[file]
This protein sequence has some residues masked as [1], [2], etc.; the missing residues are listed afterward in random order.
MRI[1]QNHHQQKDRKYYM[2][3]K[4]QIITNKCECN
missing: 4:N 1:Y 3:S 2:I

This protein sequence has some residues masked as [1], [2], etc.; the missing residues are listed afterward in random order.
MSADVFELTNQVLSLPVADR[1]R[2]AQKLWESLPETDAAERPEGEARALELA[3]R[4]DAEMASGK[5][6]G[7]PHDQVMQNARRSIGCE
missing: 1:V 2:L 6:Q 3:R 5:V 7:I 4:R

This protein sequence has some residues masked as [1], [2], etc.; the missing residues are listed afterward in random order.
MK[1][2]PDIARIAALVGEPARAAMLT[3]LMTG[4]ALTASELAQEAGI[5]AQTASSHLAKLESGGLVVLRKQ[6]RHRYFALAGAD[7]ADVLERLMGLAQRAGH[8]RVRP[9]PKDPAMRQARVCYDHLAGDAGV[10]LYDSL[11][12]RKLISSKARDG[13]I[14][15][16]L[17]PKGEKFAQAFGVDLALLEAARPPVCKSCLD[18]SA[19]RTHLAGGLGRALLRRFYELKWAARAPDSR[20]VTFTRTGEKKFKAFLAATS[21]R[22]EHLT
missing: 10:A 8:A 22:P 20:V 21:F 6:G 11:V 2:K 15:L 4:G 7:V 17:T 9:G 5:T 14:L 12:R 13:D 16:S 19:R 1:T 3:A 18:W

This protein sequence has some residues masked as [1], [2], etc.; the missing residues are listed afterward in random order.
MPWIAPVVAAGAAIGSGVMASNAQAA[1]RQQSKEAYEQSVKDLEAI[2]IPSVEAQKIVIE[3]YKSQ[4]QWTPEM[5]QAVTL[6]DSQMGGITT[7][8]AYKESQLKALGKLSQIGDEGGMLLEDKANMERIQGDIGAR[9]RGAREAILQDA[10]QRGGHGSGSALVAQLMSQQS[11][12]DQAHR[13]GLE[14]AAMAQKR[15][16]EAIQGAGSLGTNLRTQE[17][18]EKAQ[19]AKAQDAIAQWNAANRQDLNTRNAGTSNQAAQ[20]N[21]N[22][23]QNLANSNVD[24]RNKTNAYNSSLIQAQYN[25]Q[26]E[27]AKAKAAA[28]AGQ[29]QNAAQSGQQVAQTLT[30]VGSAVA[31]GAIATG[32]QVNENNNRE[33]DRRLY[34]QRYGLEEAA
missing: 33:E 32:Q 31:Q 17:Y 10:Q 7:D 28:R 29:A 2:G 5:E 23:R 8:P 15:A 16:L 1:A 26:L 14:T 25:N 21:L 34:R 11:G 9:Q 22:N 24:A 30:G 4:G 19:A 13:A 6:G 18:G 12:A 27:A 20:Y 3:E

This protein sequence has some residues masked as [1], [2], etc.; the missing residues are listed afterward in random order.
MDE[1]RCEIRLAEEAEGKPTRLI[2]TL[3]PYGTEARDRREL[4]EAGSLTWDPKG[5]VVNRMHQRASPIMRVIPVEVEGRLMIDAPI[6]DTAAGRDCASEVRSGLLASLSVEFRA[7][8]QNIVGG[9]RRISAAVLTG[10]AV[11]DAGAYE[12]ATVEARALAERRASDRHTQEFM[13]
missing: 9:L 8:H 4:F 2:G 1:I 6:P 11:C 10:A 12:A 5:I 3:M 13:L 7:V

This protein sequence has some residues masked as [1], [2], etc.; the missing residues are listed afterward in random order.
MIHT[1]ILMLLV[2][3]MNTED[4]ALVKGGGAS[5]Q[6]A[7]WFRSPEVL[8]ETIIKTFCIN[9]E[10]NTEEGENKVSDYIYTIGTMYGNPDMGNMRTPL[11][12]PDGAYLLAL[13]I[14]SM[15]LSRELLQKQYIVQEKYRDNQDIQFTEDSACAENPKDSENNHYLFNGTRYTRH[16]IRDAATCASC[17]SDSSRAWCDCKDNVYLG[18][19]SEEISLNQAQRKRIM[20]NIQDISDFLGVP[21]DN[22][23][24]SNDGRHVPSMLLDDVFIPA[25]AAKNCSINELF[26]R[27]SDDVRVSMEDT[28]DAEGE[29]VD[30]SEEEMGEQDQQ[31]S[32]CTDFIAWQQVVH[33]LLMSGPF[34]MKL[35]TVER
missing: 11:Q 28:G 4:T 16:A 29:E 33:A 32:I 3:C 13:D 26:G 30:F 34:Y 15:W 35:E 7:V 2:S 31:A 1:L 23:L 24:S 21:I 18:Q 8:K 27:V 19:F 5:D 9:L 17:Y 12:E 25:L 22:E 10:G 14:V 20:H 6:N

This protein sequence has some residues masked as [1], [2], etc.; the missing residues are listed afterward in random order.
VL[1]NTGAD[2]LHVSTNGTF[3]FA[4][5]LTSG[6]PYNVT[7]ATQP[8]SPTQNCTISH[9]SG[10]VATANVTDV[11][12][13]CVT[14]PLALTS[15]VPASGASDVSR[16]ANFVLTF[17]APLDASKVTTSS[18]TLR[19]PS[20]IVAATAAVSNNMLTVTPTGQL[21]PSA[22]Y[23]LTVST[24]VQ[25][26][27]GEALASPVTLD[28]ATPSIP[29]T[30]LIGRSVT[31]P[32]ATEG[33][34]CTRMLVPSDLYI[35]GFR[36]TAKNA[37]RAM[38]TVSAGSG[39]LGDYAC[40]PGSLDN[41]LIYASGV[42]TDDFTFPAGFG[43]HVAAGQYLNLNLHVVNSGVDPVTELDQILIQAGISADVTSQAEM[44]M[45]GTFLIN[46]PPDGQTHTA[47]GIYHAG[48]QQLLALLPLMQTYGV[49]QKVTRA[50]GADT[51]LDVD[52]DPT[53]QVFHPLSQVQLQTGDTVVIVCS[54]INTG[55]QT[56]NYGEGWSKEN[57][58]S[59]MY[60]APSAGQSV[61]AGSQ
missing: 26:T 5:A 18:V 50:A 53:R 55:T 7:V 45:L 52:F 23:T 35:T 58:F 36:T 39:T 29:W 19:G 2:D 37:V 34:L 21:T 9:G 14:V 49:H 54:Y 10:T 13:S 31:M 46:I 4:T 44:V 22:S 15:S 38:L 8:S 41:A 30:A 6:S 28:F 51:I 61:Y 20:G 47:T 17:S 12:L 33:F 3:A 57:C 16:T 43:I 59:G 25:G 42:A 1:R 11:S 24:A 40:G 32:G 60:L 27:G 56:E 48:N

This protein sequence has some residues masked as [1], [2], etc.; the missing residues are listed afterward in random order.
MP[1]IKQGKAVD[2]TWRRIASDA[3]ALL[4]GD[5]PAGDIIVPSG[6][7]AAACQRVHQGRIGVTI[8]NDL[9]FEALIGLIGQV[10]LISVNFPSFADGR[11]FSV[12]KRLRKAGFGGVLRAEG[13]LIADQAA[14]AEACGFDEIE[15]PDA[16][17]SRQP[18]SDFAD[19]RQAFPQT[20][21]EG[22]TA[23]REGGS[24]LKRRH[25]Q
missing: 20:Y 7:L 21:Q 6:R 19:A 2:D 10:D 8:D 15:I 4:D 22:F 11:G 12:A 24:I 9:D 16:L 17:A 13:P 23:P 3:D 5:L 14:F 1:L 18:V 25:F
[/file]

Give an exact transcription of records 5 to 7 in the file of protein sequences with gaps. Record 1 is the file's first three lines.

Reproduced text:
This protein sequence has some residues masked as [1], [2], etc.; the missing residues are listed afterward in random order.
MDE[1]RCEIRLAEEAEGKPTRLI[2]TL[3]PYGTEARDRREL[4]EAGSLTWDPKG[5]VVNRMHQRASPIMRVIPVEVEGRLMIDAPI[6]DTAAGRDCASEVRSGLLASLSVEFRA[7][8]QNIVGG[9]RRISAAVLTG[10]AV[11]DAGAYE[12]ATVEARALAERRASDRHTQEFM[13]
missing: 9:L 8:H 4:F 2:G 1:I 6:P 11:C 10:A 12:A 5:I 3:M 13:L 7:V

This protein sequence has some residues masked as [1], [2], etc.; the missing residues are listed afterward in random order.
MIHT[1]ILMLLV[2][3]MNTED[4]ALVKGGGAS[5]Q[6]A[7]WFRSPEVL[8]ETIIKTFCIN[9]E[10]NTEEGENKVSDYIYTIGTMYGNPDMGNMRTPL[11][12]PDGAYLLAL[13]I[14]SM[15]LSRELLQKQYIVQEKYRDNQDIQFTEDSACAENPKDSENNHYLFNGTRYTRH[16]IRDAATCASC[17]SDSSRAWCDCKDNVYLG[18][19]SEEISLNQAQRKRIM[20]NIQDISDFLGVP[21]DN[22][23][24]SNDGRHVPSMLLDDVFIPA[25]AAKNCSINELF[26]R[27]SDDVRVSMEDT[28]DAEGE[29]VD[30]SEEEMGEQDQQ[31]S[32]CTDFIAWQQVVH[33]LLMSGPF[34]MKL[35]TVER
missing: 11:Q 28:G 4:T 16:A 29:E 33:A 32:I 3:C 13:D 26:G 30:F 34:Y 15:W 35:E 7:V 2:S 31:A 1:L 23:L 24:S 21:I 18:Q 8:K 27:V 19:F 5:D 9:L 17:Y 12:E 25:L 22:E 10:G 14:V 20:H 6:N

This protein sequence has some residues masked as [1], [2], etc.; the missing residues are listed afterward in random order.
VL[1]NTGAD[2]LHVSTNGTF[3]FA[4][5]LTSG[6]PYNVT[7]ATQP[8]SPTQNCTISH[9]SG[10]VATANVTDV[11][12][13]CVT[14]PLALTS[15]VPASGASDVSR[16]ANFVLTF[17]APLDASKVTTSS[18]TLR[19]PS[20]IVAATAAVSNNMLTVTPTGQL[21]PSA[22]Y[23]LTVST[24]VQ[25][26][27]GEALASPVTLD[28]ATPSIP[29]T[30]LIGRSVT[31]P[32]ATEG[33][34]CTRMLVPSDLYI[35]GFR[36]TAKNA[37]RAM[38]TVSAGSG[39]LGDYAC[40]PGSLDN[41]LIYASGV[42]TDDFTFPAGFG[43]HVAAGQYLNLNLHVVNSGVDPVTELDQILIQAGISADVTSQAEM[44]M[45]GTFLIN[46]PPDGQTHTA[47]GIYHAG[48]QQLLALLPLMQTYGV[49]QKVTRA[50]GADT[51]LDVD[52]DPT[53]QVFHPLSQVQLQTGDTVVIVCS[54]INTG[55]QT[56]NYGEGWSKEN[57][58]S[59]MY[60]APSAGQSV[61]AGSQ
missing: 26:T 5:A 18:V 50:A 53:R 55:T 7:V 45:L 52:F 23:T 35:T 58:F 36:T 39:T 29:W 19:G 2:D 37:V 34:L 21:T 9:G 14:V 49:H 54:Y 10:T 13:S 31:M 46:I 4:T 44:V 22:S 15:S 38:L 8:S 41:A 30:A 6:S 28:F 51:I 61:Y 20:G 47:T 17:S 12:L 33:F 3:A 57:C 16:T 43:I 59:G 25:G 42:A 1:R 11:S 24:A 40:G 32:G 60:L 27:G 56:E 48:N